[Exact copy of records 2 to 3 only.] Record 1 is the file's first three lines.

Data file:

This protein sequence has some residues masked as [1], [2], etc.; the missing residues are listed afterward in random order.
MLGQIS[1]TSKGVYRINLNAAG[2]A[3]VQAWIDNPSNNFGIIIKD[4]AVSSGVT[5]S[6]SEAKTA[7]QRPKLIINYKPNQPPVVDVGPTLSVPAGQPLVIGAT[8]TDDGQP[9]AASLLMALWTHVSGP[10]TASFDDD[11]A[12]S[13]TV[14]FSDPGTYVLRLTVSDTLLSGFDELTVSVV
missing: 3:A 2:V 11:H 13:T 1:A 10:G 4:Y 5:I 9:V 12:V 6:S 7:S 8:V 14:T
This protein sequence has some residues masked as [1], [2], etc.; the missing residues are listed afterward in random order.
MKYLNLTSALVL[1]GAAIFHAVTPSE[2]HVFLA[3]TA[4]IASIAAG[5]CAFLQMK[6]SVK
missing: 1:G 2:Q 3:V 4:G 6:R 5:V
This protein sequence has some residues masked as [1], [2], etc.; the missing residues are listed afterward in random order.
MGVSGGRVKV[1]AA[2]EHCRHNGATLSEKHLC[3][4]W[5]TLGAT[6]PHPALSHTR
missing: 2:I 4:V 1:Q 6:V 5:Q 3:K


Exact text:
This protein sequence has some residues masked as [1], [2], etc.; the missing residues are listed afterward in random order.
MKYLNLTSALVL[1]GAAIFHAVTPSE[2]HVFLA[3]TA[4]IASIAAG[5]CAFLQMK[6]SVK
missing: 1:G 2:Q 3:V 4:G 6:R 5:V
This protein sequence has some residues masked as [1], [2], etc.; the missing residues are listed afterward in random order.
MGVSGGRVKV[1]AA[2]EHCRHNGATLSEKHLC[3][4]W[5]TLGAT[6]PHPALSHTR
missing: 2:I 4:V 1:Q 6:V 5:Q 3:K